So this got me thinking about today’s theme in our church calendar. In the loose chronology of the year, Jesus has already ascended to heaven and now the disciples have to hang tight and wait for the Spirit to come as promised. The rubber is about to hit the road and the disciples are about to show the world what they’re made of. And I would imagine that this wouldn’t be as exciting as it sounds as this would be uncharted territory for the disciples, moving forward without their teacher and mentor at the helm. Although they followed him closely over the past few years, I wonder how sufficient they felt now that they couldn’t audibly hear Jesus, they couldn’t visibly see Jesus, and they couldn’t physically be in the presence of Jesus, and somehow they had to manage on their own.
Now they had to come up with their own travel route. They had to come up with their own ways of caring for their neighbour and helping the poor and needy. They had to come up with their own theologically astute and somewhat witty comebacks to all the haters that just didn’t understand this new way of thinking, living, and loving. No, I don’t think it was very exciting at all. In fact, it might have been scary. I mean, they were pretty scared the first time they lost Jesus, and he told them he’d be back. So I’d imagine that this time would be worse, as they watched Jesus literally leaving them. Not taken from them like last time, but leaving them. Oh the emotions.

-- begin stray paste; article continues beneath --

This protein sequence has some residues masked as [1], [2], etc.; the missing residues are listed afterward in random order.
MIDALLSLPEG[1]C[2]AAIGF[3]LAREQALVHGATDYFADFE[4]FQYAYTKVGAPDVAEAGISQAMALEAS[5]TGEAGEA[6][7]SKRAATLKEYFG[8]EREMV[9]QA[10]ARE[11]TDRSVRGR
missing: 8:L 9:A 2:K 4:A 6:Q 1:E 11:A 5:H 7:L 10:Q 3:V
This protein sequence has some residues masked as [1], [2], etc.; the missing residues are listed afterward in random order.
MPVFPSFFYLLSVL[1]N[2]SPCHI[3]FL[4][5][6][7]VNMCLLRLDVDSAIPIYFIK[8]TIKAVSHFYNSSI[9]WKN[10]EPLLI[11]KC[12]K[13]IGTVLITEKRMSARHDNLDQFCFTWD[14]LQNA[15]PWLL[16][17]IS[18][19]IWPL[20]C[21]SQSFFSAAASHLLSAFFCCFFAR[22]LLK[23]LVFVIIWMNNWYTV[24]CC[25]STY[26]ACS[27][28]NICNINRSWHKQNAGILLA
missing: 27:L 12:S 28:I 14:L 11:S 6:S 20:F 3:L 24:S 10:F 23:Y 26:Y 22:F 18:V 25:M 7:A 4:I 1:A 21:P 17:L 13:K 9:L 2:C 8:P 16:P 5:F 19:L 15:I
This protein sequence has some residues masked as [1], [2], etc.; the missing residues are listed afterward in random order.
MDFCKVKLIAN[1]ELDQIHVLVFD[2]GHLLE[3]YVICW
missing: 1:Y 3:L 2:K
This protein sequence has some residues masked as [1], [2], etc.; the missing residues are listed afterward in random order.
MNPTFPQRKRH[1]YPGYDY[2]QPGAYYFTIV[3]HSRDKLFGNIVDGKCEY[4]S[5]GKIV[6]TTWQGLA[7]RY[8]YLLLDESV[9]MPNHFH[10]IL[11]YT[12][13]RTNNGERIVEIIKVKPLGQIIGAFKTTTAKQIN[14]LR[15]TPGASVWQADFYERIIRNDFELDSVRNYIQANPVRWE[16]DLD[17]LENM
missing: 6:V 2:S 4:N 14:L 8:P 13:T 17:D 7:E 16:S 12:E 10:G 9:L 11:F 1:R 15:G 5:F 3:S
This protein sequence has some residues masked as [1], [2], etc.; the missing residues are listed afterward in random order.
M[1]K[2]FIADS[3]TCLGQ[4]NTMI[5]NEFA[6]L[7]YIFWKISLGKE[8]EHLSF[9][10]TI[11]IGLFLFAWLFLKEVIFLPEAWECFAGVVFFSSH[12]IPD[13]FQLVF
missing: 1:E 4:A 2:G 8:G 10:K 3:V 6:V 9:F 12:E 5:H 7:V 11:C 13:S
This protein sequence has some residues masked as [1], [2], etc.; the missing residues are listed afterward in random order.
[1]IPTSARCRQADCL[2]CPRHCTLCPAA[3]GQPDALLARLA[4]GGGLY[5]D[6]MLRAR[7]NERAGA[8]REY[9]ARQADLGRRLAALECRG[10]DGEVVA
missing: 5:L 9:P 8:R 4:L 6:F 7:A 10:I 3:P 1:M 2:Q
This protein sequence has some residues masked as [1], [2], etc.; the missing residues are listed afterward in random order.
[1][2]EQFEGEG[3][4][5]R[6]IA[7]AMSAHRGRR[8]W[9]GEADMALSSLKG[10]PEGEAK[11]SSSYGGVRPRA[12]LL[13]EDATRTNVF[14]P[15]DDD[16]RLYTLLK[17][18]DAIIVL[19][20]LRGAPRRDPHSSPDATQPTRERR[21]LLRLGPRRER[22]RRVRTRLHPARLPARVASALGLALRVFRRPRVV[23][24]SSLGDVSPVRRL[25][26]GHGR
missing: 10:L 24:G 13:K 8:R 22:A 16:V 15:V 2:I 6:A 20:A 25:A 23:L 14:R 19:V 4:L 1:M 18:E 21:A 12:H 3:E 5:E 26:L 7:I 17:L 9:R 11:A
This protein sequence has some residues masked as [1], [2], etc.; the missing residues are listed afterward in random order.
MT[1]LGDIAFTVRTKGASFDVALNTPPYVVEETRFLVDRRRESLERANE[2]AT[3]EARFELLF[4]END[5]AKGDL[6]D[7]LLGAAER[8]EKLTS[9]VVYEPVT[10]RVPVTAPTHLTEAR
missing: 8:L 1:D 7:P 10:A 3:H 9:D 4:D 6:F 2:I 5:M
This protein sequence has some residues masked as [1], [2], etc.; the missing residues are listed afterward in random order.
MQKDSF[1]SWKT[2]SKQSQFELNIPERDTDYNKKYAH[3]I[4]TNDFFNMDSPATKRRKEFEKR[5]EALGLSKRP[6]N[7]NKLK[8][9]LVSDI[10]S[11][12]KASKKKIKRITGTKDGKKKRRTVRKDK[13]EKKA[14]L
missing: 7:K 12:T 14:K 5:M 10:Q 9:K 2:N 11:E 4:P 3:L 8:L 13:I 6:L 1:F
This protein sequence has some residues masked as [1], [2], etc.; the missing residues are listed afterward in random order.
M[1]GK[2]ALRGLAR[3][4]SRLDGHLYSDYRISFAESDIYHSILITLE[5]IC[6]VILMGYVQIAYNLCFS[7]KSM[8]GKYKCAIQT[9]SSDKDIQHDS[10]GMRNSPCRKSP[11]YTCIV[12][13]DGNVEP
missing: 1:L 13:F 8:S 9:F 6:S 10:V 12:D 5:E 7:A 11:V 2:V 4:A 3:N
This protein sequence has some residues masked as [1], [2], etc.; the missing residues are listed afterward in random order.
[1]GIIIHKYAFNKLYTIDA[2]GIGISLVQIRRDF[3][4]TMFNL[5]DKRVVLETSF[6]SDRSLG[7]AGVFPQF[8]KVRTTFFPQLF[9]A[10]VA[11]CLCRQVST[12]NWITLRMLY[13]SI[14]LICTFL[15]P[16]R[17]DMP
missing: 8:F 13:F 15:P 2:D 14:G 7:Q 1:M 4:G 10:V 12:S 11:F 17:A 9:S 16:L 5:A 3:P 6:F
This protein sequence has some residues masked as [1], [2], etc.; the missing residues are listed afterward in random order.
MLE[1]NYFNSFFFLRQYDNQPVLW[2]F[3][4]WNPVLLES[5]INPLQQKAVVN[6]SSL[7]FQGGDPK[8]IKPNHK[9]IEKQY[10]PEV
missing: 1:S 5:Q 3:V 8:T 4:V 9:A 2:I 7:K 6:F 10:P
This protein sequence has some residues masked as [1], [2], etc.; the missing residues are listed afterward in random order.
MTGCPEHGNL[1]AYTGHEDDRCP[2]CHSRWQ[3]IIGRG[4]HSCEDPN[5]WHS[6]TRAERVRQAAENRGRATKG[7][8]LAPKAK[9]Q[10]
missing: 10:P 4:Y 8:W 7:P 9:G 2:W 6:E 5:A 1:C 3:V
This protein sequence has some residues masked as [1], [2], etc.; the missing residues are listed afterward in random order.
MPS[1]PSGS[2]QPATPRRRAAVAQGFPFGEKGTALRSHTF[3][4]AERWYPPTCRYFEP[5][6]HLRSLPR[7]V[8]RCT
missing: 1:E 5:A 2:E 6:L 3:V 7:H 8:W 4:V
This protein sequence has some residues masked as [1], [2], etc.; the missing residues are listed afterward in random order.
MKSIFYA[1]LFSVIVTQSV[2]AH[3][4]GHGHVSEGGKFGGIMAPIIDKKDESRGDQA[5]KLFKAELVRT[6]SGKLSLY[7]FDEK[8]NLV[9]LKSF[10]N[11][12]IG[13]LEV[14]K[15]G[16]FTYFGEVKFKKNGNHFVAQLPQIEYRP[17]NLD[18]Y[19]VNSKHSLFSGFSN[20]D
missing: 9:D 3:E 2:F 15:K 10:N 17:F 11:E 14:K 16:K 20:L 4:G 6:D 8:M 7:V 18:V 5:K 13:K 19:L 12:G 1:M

And what they have to go on is the memory of Jesus praying for them, which is what we read about today. And it wasn’t this “thoughts and prayers” kind of sentiment, but Jesus actually prayed. He prayed hard. It was clear that Jesus loved his disciples and wants what is best for them, and according to his prayer for them, what’s best is that they be united. United like how God and Jesus are united, one like how Jesus and God are one, joined as God and Jesus are joined. That is what Jesus wanted and that is what Jesus prayed for.
Yeah, that sounds like a tall order. For the disciples, and for us.
Granted, they did ok. They were able to start the church and things went quite swimmingly until, well, human nature got in the way. Power was sought after, corruption happened, and splits, fights, and full on wars came as a result. Not exactly united.
Well, it isn’t, if by “united” you mean “in agreement.”
But I don’t think this is what Jesus meant. I don’t think Jesus wanted all of us to be the same. I don’t think Jesus wanted just these cookie-cutter Christians who all think, act, and worship exactly alike. I mean, just looking at the disciples, this rag tag bunch of misfits and commoners, but each with their own strength and ideas to bring to the group.